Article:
self-reproach and shame. All his tastes and inclinations led him to take part with the school of poetry which was going out, against the school which was coming in. Of Pope himself he spoke with extravagant admiration. He did not venture directly to say that the little man of Twickenham was a greater poet than Shakspeare or Milton. But he hinted pretty clearly that he thought so. Of his contempo-aries, scarcely any had so much of his admiration as Mr. Gifford, who, considered as a poet, was merely Pope, without Pope's wit and fancy; and whose satires are decidedly inferior in vigour and poignancy to the very imperfect juvenile performance of Lord Byron himself. He now and then praised Mr. Wordsworth and Mr. Coleridge; but ungraciously and without cordiality. When he attacked them, he brought his whole soul to the work. Of the most elaborate of Mr. Wordsworth's poems he could find nothing to say, but that it was "clumsy, and frowsy, and his aversion.” Peter Bell excited his spleen to such a degree that he apostrophized the shades of Pope and Dryden, and demanded of them whether it were possible that such trash could evade contempt? In his heart, he thought his own Pilgrimage of Harold inferior to his Imitation of Horace's Art of Poetry-a feeble echo of Pope and Johnson. This insipid performance he repeatedly designed to publish, and was withheld only by the solicitations of his friends. He has distinctly declared his approbation of the unities; the most absurd laws by which genius was ever held in servitude. In one of his works, we think in his Letter to Mr. Bowles, he compares the poetry of the eighteenth century to the Parthenon, and that of the nineteenth to a Turkish mosque; and boasts that, though he had assisted his contemporaries in building their grotesque and barbarous edifice, he had never joined them in defacing the remains of a chaster and more graceful architecture. In another letter, he compares the change which had recently passed on English poetry, to the decay of Latin poetry after the Augustan age. In the time of Pope, he tells his friend, it was all Horace with us. It is all Claudian now.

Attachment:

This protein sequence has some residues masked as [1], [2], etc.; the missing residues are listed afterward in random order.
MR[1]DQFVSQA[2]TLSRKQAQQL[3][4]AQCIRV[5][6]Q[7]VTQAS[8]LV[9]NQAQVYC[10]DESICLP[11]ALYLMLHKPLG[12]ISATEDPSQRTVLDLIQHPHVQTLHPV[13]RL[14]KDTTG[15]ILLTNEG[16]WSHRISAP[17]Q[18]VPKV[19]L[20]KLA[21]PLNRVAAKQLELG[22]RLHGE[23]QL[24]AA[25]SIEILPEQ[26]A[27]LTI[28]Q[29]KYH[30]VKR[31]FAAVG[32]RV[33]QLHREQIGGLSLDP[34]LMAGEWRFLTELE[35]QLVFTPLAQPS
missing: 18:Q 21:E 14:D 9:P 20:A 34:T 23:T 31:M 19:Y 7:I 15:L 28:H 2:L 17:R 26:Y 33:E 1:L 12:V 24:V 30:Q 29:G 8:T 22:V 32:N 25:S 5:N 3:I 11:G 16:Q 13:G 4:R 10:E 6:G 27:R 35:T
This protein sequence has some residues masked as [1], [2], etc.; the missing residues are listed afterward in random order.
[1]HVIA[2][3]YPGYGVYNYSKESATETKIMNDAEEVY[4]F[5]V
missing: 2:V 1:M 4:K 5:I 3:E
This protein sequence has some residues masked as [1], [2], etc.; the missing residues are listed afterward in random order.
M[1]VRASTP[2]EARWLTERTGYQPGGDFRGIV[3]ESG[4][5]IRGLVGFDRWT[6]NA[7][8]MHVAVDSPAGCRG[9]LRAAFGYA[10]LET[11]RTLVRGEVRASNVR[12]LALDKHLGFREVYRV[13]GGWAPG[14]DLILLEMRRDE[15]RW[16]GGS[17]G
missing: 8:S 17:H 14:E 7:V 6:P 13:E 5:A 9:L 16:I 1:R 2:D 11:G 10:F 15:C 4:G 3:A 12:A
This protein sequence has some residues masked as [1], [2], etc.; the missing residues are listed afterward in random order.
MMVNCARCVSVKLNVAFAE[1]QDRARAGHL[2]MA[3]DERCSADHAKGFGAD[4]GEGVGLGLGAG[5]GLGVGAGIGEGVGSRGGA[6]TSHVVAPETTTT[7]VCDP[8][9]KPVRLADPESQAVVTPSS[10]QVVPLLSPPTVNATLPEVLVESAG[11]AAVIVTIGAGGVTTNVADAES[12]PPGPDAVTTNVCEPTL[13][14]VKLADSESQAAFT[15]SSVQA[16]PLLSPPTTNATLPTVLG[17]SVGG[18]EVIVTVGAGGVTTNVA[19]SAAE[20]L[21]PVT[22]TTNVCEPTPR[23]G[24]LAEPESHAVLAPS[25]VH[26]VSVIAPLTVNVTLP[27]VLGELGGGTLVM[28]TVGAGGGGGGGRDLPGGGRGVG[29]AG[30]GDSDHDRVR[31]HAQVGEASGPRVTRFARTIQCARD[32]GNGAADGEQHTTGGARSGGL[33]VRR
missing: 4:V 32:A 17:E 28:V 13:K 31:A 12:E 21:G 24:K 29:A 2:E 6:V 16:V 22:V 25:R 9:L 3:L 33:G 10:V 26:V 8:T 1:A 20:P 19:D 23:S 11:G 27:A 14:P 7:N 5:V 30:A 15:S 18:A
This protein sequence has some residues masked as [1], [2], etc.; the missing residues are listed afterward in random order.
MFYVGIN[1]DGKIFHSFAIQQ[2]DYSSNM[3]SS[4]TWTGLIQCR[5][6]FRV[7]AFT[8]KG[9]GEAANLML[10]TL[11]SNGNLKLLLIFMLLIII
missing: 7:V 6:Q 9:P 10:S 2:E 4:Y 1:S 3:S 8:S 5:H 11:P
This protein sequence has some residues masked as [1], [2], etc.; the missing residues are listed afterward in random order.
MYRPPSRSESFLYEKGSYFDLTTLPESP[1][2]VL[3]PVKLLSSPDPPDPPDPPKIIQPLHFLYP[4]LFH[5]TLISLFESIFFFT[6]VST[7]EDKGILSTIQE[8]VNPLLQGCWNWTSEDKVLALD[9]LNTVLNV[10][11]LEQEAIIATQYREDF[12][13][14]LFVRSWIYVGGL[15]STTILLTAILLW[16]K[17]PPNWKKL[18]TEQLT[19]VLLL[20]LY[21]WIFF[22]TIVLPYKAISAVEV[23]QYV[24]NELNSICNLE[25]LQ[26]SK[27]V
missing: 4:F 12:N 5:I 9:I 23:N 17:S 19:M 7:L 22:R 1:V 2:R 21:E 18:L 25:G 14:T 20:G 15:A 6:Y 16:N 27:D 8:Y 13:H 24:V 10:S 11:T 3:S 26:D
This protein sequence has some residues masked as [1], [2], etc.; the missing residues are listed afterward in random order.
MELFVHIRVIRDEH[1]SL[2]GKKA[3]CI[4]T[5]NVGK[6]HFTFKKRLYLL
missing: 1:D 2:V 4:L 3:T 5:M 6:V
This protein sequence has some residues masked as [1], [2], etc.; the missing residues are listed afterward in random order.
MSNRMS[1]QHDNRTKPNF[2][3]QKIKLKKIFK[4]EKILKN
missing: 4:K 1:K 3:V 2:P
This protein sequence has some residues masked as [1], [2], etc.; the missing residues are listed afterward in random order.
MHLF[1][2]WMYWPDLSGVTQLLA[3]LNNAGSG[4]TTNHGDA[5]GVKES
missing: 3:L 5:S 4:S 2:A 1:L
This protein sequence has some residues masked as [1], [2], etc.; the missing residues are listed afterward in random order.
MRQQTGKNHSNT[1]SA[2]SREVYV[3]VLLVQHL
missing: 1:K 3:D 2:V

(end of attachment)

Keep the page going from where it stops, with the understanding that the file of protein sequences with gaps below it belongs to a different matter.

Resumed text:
much of his contempt for men, and though he boasted that amidst all the inconstancy of for tune and of fame he was all-sufficient to himself, his literary career indicated nothing of that lonely and unsocial pride which he affect ed. We cannot conceive him, like Milton or Wordsworth, defying the criticisms of his contemporaries, retorting their scorn, and labouring on a poem in the full assurance that it would be unpopular, and in the full assurance that it would be immortal. He has said, 17 the mouth of one of his heroes in speaking of poli tical greatness, that "he must serve who gain would sway;" and this he assigns as a reason for not entering into political life. He did not consider that the sway which he exercised in literature had been purchased by servitudeby the sacrifice of his own taste to the taste of the public.

He was the creature of his age; and wher ever he had lived he would have been the creature of his age. Under Charles the First he would have been more quaint than Donne. Under Charles the Second the rants of his rhyming plays would have pitted it, boxed it, and galleried it, with those of any Bayes or Bilboa. Under George the First the monotonous smoothness of his versification and the terseness of his expression would have made Pope himself envious.